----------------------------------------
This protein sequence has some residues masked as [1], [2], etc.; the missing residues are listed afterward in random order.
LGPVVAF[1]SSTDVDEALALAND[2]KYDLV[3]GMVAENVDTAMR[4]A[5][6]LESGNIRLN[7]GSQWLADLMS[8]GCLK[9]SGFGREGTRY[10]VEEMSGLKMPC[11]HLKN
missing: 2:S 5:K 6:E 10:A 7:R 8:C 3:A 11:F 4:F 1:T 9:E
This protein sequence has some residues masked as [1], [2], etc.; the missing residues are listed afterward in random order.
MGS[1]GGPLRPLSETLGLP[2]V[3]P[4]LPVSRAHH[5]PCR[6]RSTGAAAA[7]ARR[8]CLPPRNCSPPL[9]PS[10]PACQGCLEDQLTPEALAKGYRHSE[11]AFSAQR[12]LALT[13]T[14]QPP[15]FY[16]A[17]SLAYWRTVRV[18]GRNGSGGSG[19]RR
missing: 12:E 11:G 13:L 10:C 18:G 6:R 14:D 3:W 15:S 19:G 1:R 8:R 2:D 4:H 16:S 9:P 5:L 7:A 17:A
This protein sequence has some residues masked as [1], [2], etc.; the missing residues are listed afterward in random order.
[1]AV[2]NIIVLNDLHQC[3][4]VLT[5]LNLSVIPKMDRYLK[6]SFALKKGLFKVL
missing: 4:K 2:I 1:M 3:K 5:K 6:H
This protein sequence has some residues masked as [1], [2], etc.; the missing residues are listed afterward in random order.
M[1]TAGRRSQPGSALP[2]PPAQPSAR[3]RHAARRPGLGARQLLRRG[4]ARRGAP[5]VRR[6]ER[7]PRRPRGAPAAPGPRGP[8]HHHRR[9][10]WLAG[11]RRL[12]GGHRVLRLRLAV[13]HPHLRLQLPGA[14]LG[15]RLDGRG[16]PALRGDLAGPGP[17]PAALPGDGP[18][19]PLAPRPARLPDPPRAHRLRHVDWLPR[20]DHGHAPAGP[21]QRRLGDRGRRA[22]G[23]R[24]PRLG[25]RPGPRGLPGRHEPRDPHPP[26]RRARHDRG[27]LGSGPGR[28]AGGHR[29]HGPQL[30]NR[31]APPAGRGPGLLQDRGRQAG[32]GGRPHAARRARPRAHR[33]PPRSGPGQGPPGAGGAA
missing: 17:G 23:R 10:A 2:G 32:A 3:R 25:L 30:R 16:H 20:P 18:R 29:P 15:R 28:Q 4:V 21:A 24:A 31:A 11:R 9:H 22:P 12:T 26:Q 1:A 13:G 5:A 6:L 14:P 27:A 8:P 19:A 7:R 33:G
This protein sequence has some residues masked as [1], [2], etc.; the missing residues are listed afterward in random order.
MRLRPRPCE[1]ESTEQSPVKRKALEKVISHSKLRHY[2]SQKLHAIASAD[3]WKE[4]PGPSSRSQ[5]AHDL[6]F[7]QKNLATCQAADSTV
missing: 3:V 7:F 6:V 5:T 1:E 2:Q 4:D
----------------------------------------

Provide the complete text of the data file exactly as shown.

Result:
This protein sequence has some residues masked as [1], [2], etc.; the missing residues are listed afterward in random order.
LGPVVAF[1]SSTDVDEALALAND[2]KYDLV[3]GMVAENVDTAMR[4]A[5][6]LESGNIRLN[7]GSQWLADLMS[8]GCLK[9]SGFGREGTRY[10]VEEMSGLKMPC[11]HLKN
missing: 2:S 5:K 6:E 10:A 7:R 8:C 3:A 11:F 4:F 1:T 9:E
This protein sequence has some residues masked as [1], [2], etc.; the missing residues are listed afterward in random order.
MGS[1]GGPLRPLSETLGLP[2]V[3]P[4]LPVSRAHH[5]PCR[6]RSTGAAAA[7]ARR[8]CLPPRNCSPPL[9]PS[10]PACQGCLEDQLTPEALAKGYRHSE[11]AFSAQR[12]LALT[13]T[14]QPP[15]FY[16]A[17]SLAYWRTVRV[18]GRNGSGGSG[19]RR
missing: 12:E 11:G 13:L 10:C 18:G 6:R 14:D 3:W 15:S 19:G 1:R 8:R 2:D 4:H 16:S 9:P 5:L 7:A 17:A
This protein sequence has some residues masked as [1], [2], etc.; the missing residues are listed afterward in random order.
[1]AV[2]NIIVLNDLHQC[3][4]VLT[5]LNLSVIPKMDRYLK[6]SFALKKGLFKVL
missing: 4:K 2:I 1:M 3:K 5:K 6:H
This protein sequence has some residues masked as [1], [2], etc.; the missing residues are listed afterward in random order.
M[1]TAGRRSQPGSALP[2]PPAQPSAR[3]RHAARRPGLGARQLLRRG[4]ARRGAP[5]VRR[6]ER[7]PRRPRGAPAAPGPRGP[8]HHHRR[9][10]WLAG[11]RRL[12]GGHRVLRLRLAV[13]HPHLRLQLPGA[14]LG[15]RLDGRG[16]PALRGDLAGPGP[17]PAALPGDGP[18][19]PLAPRPARLPDPPRAHRLRHVDWLPR[20]DHGHAPAGP[21]QRRLGDRGRRA[22]G[23]R[24]PRLG[25]RPGPRGLPGRHEPRDPHPP[26]RRARHDRG[27]LGSGPGR[28]AGGHR[29]HGPQL[30]NR[31]APPAGRGPGLLQDRGRQAG[32]GGRPHAARRARPRAHR[33]PPRSGPGQGPPGAGGAA
missing: 17:G 23:R 10:A 2:G 32:A 3:R 25:L 30:R 16:H 20:P 18:R 29:P 15:R 28:Q 4:V 21:A 24:A 31:A 11:R 9:H 22:P 12:T 26:Q 1:A 13:G 5:A 6:L 14:P 27:A 8:P 19:A 7:R 33:G
This protein sequence has some residues masked as [1], [2], etc.; the missing residues are listed afterward in random order.
MRLRPRPCE[1]ESTEQSPVKRKALEKVISHSKLRHY[2]SQKLHAIASAD[3]WKE[4]PGPSSRSQ[5]AHDL[6]F[7]QKNLATCQAADSTV
missing: 3:V 7:F 6:V 5:T 1:E 2:Q 4:D